It’s one of the hallmarks of the holiday season: window shopping in New York City.

Each year, thousands descend upon Midtown Manhattan to admire the holiday window displays at Macy’s, Saks Fifth Avenue and dozens of other department stores. But oftentimes, these stores aren’t featuring a product. Rather, they’re telling the story of the Christmas season, in a visually arresting way.

Such is the power of visual merchandising, which entails developing three-dimensional displays and signage as a way to maximize sales. Especially during the holiday season, when shoppers are looking to purchase gifts for friends and family, effective visual merchandising can boost sales and profit margins.

Whether shoppers realize it or not, the visual merchandising of stores affects how and what consumers purchase. End-aisle displays “increase sales by 30 percent even if you don’t change a product’s price,” according to Brian Wansink, director of the Cornell University Food and Brand Lab, because items are more visible than if they were placed somewhere within an aisle.

Wansink also noted that when complementary items are paired together, such as a piece of clothing and an accessory, they are more likely to sell together, improving sales overall and reducing the burden on the consumer to find the items separately.

Holiday Sales Growing

While the American economy shrunk and sales decreased due to the Great Recession of several years ago, sales in recent years have grown steadily.

According to Deloitte, retail holiday sales should grow more than 4 percent this year compared to 2016 to a total of around $1.05 trillion. In addition, the accounting firm is forecasting an 18-21 percent jump in e-commerce sales — to $111-$114 billion — between November 2017 and January 2018.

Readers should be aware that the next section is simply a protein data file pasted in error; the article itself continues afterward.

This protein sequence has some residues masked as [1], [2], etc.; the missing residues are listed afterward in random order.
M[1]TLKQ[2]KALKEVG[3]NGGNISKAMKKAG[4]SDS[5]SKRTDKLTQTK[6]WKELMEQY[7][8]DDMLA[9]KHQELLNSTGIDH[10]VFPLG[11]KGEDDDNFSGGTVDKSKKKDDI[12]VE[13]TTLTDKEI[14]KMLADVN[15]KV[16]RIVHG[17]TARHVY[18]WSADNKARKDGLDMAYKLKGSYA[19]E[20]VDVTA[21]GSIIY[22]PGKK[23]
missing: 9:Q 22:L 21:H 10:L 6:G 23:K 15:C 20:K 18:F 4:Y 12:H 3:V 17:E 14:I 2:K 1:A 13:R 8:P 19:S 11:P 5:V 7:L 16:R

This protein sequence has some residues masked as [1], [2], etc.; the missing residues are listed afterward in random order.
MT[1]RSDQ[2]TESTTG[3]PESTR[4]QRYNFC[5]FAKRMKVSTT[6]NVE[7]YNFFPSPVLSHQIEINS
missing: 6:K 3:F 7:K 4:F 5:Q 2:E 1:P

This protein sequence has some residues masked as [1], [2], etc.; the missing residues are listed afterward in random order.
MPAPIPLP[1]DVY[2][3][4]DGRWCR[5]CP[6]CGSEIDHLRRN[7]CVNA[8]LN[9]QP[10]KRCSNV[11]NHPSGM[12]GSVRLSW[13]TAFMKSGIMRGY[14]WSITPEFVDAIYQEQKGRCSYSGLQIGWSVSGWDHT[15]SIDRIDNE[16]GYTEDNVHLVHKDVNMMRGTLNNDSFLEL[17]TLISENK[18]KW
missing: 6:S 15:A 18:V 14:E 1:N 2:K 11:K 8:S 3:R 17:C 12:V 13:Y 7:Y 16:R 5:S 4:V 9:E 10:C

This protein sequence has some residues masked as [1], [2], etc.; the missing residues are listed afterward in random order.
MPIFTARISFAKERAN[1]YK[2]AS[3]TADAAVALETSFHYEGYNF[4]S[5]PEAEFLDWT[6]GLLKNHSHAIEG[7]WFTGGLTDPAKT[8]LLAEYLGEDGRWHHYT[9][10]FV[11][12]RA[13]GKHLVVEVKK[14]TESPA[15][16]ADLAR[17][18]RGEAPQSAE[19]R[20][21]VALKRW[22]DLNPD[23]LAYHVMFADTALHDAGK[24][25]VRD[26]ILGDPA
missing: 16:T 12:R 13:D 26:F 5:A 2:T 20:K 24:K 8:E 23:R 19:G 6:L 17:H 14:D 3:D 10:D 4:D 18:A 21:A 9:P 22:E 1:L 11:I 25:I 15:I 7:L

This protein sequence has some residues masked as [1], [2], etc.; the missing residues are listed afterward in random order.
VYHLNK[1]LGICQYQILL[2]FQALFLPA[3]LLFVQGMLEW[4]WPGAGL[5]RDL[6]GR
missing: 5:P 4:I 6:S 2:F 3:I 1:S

“The projected uptick in holiday sales ties to four primary factors affecting consumer spending, starting with anticipated strong personal income growth,” said Daniel Bachman, Deloitte’s senior U.S. economist. “Last year, disposable personal income grew 2 percent over the year to the holiday period, and we may see that rise to a range of 3.8 to 4.2 percent this season. Consumer confidence remains elevated, the labor market is strong and the personal savings rate should remain stable at its current low level.”

So, just how can merchants utilize visual merchandising to take advantage of the holiday sales boost? Here are some ideas.


6 Holiday Merchandising Tips

Entice Customers

Have you ever walked by a store and noticed a new outfit in the window that sparked your interest in purchasing it or something similar? Effective visual advertising inside a store and in view of potential customers outside a store can captivate and engage the audience, making shoppers more likely to purchase products from that store.

An engaging display in a store window or by the front door can increase foot traffic, generating more customers and increasing sales. Tell a story with visual merchandising, know what customers want, and market that to them.